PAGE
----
(Editor’s note: Coinciding with World AIDS Day, CMT.com spoke to Wynonna about her calling to educate young people — and their parents — about the dangers of HIV and AIDS.)
In her role as a national spokesperson for YouthAIDS, Wynonna has grown certain of one thing: “Parents are terrified to talk to their children about sex.”
Wynonna recently donated a portion of her proceeds from her 20th anniversary tour to the organization, which educates 15- to 24-year-olds around the world about HIV and AIDS.
During her tour, Wynonna visited college campuses to discuss the disease with the very generation most likely to be infected.
“I walk onto a college campus, and I sit down and talk to 100 students about, ’Did you know you can get AIDS by giving a blow job?'” she says. “And they look at me like, ’Thank you for saying it like we think it.'”
Not everybody will condone her candid approach, of course, but she thinks it’s the only way to go.
“You have to say ’blow jobs,'” she insists. “You can’t say, ’Let’s talk about oral sex.’ That’s the hard part, because I’m very traditional and I felt like, ’Oh, gosh, can I do this?’ But I thought, if the parents get mad at me, I’m sorry, but these parents have to talk on their level.”
Wynonna’s sister, actress Ashley Judd, is the international spokesperson for YouthAIDS, and she and founder Kate Roberts have educated the singer on the facts about HIV and AIDS. Now she considers it her mission to pass that knowledge to others.
In the U.S., most people get HIV through unprotected sex with an infected partner or sharing a needle that has been contaminated. The HIV virus causes AIDS, a disease that harms the body’s immune system by attacking certain kinds of cells that defend the body against illness.
During her travels, Wynonna has found that many parents and their children don’t have the first clue about HIV.
“They don’t know it’s a virus,” she says. “It’s like saying to someone, ’Do you know where your pancreas is?’ Let’s get down to the nuts and bolts. They completely don’t have any information. The parents are looking at me like, hhmmmm? They don’t even know how to talk to their children about sex, for crying out loud.”
Privately, she has discussed sex with her two children (Grace is 8 and Elijah is nearly 10), as well as the 15-year-old son of her new husband, Roach. Publicly, she recalls one presentation when an 18-year-old student announced he talked to his father about sex, and his father then replied, “Man, you’re teaching me some things.”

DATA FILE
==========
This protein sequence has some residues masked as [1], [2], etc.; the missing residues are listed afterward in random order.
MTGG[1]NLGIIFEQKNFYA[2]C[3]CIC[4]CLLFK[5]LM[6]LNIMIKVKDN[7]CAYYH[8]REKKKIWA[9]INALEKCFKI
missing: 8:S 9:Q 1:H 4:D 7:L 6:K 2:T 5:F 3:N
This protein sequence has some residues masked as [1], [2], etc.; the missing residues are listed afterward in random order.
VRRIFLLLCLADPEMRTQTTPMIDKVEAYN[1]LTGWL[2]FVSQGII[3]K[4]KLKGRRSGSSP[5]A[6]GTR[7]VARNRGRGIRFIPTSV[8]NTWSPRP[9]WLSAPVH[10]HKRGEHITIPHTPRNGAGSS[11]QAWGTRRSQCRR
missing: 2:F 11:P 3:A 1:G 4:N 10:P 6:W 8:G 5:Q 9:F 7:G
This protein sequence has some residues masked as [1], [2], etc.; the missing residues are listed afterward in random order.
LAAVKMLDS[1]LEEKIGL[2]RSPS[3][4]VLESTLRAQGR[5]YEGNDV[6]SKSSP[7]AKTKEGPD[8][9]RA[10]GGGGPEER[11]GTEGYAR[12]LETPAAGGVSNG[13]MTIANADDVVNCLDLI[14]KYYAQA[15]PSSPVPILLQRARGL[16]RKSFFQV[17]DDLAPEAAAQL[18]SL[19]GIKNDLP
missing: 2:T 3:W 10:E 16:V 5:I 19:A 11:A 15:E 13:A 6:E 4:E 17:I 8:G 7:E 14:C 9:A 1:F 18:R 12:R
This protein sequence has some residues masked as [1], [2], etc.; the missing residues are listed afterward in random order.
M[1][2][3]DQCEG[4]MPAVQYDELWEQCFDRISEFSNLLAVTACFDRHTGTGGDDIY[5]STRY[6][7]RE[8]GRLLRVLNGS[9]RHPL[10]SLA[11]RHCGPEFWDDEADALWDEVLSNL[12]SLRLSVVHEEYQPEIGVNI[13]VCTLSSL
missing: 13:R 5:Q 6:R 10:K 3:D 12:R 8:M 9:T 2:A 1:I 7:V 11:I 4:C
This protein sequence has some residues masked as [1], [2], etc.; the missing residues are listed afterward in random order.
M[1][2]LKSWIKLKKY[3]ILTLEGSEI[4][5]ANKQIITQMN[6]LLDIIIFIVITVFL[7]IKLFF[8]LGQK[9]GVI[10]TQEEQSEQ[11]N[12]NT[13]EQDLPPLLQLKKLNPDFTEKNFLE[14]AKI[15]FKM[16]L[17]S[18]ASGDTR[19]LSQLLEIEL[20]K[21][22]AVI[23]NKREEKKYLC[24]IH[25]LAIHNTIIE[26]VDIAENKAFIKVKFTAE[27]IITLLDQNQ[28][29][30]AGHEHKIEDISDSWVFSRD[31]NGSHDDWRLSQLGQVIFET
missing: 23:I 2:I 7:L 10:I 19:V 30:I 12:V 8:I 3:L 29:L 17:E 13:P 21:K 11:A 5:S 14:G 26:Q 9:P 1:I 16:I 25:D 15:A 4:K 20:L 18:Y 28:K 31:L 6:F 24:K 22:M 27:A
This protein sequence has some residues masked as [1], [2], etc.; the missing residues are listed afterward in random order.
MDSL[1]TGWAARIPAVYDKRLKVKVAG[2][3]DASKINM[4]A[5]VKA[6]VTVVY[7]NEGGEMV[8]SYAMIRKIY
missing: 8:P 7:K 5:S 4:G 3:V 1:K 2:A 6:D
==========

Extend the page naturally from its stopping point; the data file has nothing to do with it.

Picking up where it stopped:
“The whole audience laughed,” Wynonna recalls. “But that’s pathetic. It really is. We have to get real here. Put this in capital letters: If you think that talking to your child about sex is going to promote them to have sex, that’s not true.”
She adds, “We are so afraid if we hand this kid a condom, he’s going to go out and do it. I don’t know why we have that fear. They’re going to have sex. My whole thing is: Their parents aren’t talking to them. They’re looking at the floor, like ’Hurry up and get this over with.’ They don’t have an open dialogue with their kids. This is the saddest thing I see. They don’t talk to their kids at all about anything. Very few of the kids said that they had an open dialogue system with their parents. They said they found out through their siblings, friends, dirty books and, God bless, the Internet.”
Quoting the proverb that charity begins at home, she says, “This is the most important thing I could say: If you don’t tell them, someone will.”
Wynonna became active in the YouthAIDS organization after Roberts — whom she had met at a Youth AIDS banquet with Ashley — told her about the disease’s crushing effect around the world, especially on young women. About a half-hour into a conversation a few months later, Roberts recounted a visit to a brothel in Asia and telling the teenage girls there about HIV and safe sex. Roberts said one of the girls, age 12, tearfully begged Roberts to take her infant daughter to America.
Shaken and touched at the story, Wynonna dedicated herself to YouthAIDS, speaking to young adults about how AIDS is contracted and how to prevent infection. She encourages them to set boundaries for themselves and to feel confident in saying no — two lessons she did not learn when she was their age, she says.
“I love them so much, and I want them to have so much more,” she says. “That’s why I’m doing this. I don’t care about the dinner, the banquet. I care about the people as much as I’ve ever cared about anything in my life.”
She adds, “I’m not doing this because I’m liberal. I’m doing this because I believe in Jesus, and I believe that Jesus would want me to do this in love. This is not a sermon. This is not preaching. This is a teaching opportunity to me.”
She talks about the “Christian blinders” that most parents wear, how they insist that their children aren’t having sex — and how those parents are dead wrong.
“We have to realize our kids are having sex, and they’re hiding it from you,” she says. “Ages 15 to 25. … This isn’t 25 to 35. This is 15! I’m meeting these people, and I’m amazed at the ignorance level of all age groups. We expect them to be ignorant at 10, 15 and, OK, 20. I’ll give you that. But 25-, 30-, 35- and 40-year-olds don’t know what’s going on. They think it’s that homosexual disease. People are still afraid to hug someone with AIDS. It’s so crazy.”
She knows what she says is controversial, but she’s not backing down.
“However many yucky letters I get is worth it,” she says, “because if I’m upsetting the parents, maybe it will convince them in some way to get off their high horse and get on the level of their kids. Sit down and say, ’I love you, son — enough to tell you about this.'”